Multi-locus analysis of Giardia duodenalis from nonhuman primates kept in zoos in China: geographical segregation and host-adaptation of assemblage B isolates.

Authors:
Dr Md Robiul Karim, PhD
Dr Md Robiul Karim, PhD
Bangabandhu Sheikh Mujibur Rahman Agricultural University
Assistant Professor
Cryptosporidium, Giardia, Microsporidium, Molecular epidemiology, Population genetics
Gazipur | Bangladesh
Rongjun Wang
Rongjun Wang
College of Animal Science and Veterinary Medicine
China
Fuchang Yu
Fuchang Yu
College of Animal Science and Veterinary Medicine
Gainesville | United States
Tongyi Li
Tongyi Li
Zhengzhou Zoo
Zhengzhou Shi | China
Haiju Dong
Haiju Dong
College of Animal Science and Veterinary Medicine
Gainesville | United States
Dezhong Li
Dezhong Li
Zhengzhou zoo
Zhengzhou | China
Dr. Longxian Zhang, PhD
Dr. Longxian Zhang, PhD
Henan Agricultural University
Distinguished professor
Veterinary parasitology
Zhengzhou, Henan | China
Junqiang Li
Junqiang Li
College of Animal Science and Veterinary Medicine
Gainesville | United States

Infect Genet Evol 2015 Mar 18;30:82-88. Epub 2014 Dec 18.

Division of Foodborne, Waterborne, and Environmental Diseases, National Center for Emerging and Zoonotic Infectious Diseases, Centers for Disease Control and Prevention, Atlanta, GA 30333, USA. Electronic address:

Only a few studies based on single locus characterization have been conducted on the molecular epidemiology of Giardia duodenalis in nonhuman primates (NHPs). The present study was conducted to examine the occurrence and genotype identity of G. duodenalis in NHPs based on multi-locus analysis of the small-subunit ribosomal RNA (SSU rRNA), triose phosphate isomerase (tpi), glutamate dehydrogenase (gdh), and beta-giardin (bg) genes. Fecal specimens were collected from 496 animals of 36 NHP species kept in seven zoos in China and screened for G. duodenalis by tpi-based PCR. G. duodenalis was detected in 92 (18.6%) specimens from 18 NHP species, belonging to assemblage A (n=4) and B (n=88). In positive NHP species, the infection rates ranged from 4.8% to 100%. In tpi sequence analysis, the assemblage A included subtypes A1, A2 and one novel subtype. Multi-locus analysis of the tpi, gdh, and bg genes detected 11 (8 known and 3 new), 6 (3 known and 3 new) and 9 (2 known and 7 new) subtypes in 88, 47 and 35 isolates in assemblage B, respectively. Thirty-two assemblage B isolates with data at all three loci yielded 15 multi-locus genotypes (MLGs), including 2 known and 13 new MLGs. Phylogenetic analysis of concatenated sequences of assemblage B showed that MLGs found here were genetically different from those of humans, NHPs, rabbit and guinea pig in Italy and Sweden. It further indicated that assemblage B isolates in ring-tailed lemurs and squirrel monkeys might be genetically different from those in other NHPs. These data suggest that NHPs are mainly infected with G. duodenalis assemblage B and there might be geographical segregation and host-adaptation in assemblage B in NHPs.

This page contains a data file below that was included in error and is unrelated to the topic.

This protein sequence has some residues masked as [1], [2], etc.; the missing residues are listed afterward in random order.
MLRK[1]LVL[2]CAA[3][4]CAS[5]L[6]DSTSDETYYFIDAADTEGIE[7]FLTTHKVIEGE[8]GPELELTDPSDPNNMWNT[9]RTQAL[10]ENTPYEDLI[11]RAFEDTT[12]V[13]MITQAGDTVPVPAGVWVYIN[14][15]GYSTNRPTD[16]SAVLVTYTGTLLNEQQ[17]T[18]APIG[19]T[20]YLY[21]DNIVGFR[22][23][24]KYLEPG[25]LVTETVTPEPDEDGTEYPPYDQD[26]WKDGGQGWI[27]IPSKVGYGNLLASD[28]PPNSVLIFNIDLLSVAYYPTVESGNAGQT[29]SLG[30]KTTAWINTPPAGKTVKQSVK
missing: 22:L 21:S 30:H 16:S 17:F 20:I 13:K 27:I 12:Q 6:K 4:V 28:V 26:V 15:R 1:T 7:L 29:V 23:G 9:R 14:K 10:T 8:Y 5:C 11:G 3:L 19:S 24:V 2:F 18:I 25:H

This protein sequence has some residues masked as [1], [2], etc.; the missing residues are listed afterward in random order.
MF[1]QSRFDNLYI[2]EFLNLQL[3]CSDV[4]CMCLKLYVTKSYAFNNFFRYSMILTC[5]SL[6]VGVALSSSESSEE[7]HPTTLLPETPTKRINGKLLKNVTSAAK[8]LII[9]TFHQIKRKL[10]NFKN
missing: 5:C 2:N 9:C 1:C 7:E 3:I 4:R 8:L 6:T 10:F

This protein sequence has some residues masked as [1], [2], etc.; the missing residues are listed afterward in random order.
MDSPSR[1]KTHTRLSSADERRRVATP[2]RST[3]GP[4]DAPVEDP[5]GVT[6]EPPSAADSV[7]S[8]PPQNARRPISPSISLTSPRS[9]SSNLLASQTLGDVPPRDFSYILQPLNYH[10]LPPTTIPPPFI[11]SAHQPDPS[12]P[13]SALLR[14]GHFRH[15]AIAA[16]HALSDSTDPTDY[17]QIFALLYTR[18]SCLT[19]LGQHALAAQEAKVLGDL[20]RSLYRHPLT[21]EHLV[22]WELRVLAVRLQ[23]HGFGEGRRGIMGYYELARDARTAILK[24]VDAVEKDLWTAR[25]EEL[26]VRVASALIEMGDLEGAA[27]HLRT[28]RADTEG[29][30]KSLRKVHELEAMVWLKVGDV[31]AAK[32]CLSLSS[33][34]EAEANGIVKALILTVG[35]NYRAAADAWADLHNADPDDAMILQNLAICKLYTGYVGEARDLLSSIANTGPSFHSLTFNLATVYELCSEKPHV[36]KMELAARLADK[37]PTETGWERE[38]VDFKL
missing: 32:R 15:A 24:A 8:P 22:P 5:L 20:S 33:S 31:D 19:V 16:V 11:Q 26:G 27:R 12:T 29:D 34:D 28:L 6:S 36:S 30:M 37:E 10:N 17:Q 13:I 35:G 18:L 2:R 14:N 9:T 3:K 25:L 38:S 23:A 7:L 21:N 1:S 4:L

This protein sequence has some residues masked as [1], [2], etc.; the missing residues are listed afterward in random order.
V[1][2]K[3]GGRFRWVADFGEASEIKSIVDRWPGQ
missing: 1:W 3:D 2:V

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http://dx.doi.org/10.1016/j.meegid.2014.12.013DOI Listing

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March 2015
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